Joel Schumacher: I didn’t! I mean, I don’t know how it was interpreted. I didn’t apologize again at all. I did years ago. I said, “I’m sorry if the fans were disappointed.” There were a lot of fans that weren’t, but of course there’s no headline in that. Actually the hard thing about doing interviews is I was laughing through the whole thing, and that never comes across.
Well, I’m not a fan you need to apologize to. This is actually my favorite Batman movie.
Oh, you sweetheart! That’s very sweet, and I know it has a lot of fans. I don’t think I did my best job, that’s all. You know, I’m 78 and I’ve been working all my life and I’m sure you have things where you really feel might not be your greatest success.
I love the first one we did, Batman Forever. But there really are very few directors I can think of that have a big body of work that get it right every single time. I got my dream and I got it bigger than I dreamed it, so I was always working and I made two movies a year some years. So I’m not apologizing, but there are times when you feel you can do better.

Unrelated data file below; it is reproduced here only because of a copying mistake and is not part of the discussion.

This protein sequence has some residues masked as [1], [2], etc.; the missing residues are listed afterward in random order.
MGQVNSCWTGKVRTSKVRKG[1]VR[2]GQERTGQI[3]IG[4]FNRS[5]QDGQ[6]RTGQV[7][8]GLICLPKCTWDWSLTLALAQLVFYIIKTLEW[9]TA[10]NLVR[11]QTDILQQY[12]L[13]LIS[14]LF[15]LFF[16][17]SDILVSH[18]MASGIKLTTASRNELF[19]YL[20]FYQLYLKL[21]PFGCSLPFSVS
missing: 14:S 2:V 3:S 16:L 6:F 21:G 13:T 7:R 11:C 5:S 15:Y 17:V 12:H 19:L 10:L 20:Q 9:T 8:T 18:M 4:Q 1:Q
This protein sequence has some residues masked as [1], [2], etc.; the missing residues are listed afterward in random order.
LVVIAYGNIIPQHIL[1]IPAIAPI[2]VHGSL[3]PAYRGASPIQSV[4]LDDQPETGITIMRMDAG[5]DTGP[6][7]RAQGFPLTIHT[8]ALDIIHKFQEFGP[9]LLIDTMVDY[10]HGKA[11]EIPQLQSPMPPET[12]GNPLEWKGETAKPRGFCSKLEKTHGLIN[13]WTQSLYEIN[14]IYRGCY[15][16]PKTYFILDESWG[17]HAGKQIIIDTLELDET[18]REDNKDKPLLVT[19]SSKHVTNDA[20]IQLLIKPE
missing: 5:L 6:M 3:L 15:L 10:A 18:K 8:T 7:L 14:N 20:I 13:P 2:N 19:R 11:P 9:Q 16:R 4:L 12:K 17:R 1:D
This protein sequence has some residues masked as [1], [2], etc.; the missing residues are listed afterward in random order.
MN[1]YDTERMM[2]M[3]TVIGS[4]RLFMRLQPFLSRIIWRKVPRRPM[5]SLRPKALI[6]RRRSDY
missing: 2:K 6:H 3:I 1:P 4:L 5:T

I love how muchBatman & Robinlooks and feels like a comic book.
I will say I think it’s gorgeous. But that’s not just me. Barbara Ling designed the film and Bob Ringwood and Ingrid Ferrin did the costumes, and Stephen Goldblatt shot both Batman Forever and Batman & Robin.
There was a pressure on a sequel that I hadn’t experienced. Of course, there have been phenomenal sequels like Godfather Part II and certainly superhero movies and Star Wars, which has never-ending sequels. So there was a lot of pressure, but I’m a big boy. There’s nobody that did anything to me. I’m no victim.
What do you think of The Dark Knight movies?
I think Chris Nolan is so brilliant. One of the really cool things about making the Batman movies was that Bob Kane, who created Batman, was still alive and he would come and visit the set almost every day, and that was fabulous. And we all got to know Bob Kane, and that was really a thrill. But if you look at Tim’s and then mine, there’s a certain innocence to the whole thing, even though Tim was blasted because some parents thought that Danny DeVito was too scary for kids and Michelle Pfeiffer was in that bondage suit. At the studio’s request, we tried to make a more family-friendly Batman.